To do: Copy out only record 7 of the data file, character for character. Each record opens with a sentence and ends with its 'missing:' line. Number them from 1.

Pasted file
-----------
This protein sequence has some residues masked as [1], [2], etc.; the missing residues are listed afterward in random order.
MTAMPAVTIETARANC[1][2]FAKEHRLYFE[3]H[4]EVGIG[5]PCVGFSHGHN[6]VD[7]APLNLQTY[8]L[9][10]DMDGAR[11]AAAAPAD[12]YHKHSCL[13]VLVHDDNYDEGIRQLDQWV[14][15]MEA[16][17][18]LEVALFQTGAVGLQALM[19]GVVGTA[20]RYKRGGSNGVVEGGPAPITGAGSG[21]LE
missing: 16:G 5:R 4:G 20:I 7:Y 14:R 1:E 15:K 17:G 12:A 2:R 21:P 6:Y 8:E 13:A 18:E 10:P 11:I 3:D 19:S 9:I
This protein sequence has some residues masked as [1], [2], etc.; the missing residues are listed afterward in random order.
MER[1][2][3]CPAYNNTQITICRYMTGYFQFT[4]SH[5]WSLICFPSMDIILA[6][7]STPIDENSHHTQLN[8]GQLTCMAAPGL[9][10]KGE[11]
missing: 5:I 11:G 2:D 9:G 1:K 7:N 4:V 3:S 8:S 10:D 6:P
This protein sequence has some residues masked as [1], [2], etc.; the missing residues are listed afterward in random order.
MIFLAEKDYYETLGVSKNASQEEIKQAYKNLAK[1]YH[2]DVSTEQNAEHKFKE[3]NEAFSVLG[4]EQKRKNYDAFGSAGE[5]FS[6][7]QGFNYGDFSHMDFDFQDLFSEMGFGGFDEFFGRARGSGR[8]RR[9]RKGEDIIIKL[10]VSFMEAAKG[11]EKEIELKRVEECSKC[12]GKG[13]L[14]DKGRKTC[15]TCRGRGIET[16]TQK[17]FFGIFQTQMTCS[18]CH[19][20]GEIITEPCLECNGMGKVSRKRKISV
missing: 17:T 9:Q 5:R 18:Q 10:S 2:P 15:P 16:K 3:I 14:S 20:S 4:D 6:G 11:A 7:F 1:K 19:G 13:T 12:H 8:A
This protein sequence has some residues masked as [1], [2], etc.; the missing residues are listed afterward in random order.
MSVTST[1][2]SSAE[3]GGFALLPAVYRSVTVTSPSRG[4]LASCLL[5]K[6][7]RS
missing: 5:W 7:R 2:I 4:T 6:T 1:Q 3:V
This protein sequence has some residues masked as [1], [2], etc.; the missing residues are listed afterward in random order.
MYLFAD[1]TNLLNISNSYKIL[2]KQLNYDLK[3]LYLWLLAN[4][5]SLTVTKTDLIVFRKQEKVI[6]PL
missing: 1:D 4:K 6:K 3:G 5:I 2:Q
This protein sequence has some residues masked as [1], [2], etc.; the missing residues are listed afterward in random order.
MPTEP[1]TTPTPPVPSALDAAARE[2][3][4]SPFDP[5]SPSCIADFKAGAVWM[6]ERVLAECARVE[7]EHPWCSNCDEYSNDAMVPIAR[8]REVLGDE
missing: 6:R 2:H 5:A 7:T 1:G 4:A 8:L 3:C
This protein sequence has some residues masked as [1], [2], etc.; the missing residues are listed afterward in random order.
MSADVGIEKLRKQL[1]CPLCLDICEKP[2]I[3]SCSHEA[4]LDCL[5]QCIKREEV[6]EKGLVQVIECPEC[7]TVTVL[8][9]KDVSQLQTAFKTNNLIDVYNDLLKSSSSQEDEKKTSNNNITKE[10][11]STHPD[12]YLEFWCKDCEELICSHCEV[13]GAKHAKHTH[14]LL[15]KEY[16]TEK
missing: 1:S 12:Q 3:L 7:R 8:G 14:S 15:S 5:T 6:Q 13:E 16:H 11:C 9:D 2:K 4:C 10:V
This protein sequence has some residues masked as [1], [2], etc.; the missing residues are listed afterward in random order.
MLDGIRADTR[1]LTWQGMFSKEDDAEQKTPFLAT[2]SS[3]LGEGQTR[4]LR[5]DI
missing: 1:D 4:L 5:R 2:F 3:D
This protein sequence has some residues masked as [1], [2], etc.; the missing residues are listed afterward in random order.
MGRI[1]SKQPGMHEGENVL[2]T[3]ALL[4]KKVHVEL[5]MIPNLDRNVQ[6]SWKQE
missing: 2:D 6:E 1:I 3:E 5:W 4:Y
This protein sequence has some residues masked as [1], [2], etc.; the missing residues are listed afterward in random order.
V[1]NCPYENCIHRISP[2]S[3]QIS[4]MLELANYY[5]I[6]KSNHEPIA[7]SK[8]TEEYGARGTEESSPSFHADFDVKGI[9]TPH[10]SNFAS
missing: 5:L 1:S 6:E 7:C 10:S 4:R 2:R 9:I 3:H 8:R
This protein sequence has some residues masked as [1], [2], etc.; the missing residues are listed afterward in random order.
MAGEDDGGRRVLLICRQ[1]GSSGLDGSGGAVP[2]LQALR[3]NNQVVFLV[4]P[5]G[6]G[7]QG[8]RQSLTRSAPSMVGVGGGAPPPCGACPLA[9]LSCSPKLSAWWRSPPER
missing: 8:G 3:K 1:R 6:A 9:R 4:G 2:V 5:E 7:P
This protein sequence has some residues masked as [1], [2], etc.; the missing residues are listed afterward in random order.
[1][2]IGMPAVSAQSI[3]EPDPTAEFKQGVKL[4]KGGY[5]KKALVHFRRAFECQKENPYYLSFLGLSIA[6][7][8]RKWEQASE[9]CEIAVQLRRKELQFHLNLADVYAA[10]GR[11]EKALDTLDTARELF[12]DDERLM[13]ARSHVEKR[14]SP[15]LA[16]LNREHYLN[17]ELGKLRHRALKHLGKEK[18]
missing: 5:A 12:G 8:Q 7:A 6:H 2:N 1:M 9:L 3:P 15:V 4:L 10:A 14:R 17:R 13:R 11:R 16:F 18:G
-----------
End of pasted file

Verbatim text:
This protein sequence has some residues masked as [1], [2], etc.; the missing residues are listed afterward in random order.
MSADVGIEKLRKQL[1]CPLCLDICEKP[2]I[3]SCSHEA[4]LDCL[5]QCIKREEV[6]EKGLVQVIECPEC[7]TVTVL[8][9]KDVSQLQTAFKTNNLIDVYNDLLKSSSSQEDEKKTSNNNITKE[10][11]STHPD[12]YLEFWCKDCEELICSHCEV[13]GAKHAKHTH[14]LL[15]KEY[16]TEK
missing: 1:S 12:Q 3:L 7:R 8:G 14:S 15:S 5:T 6:Q 13:E 16:H 11:C 9:D 2:K 4:C 10:V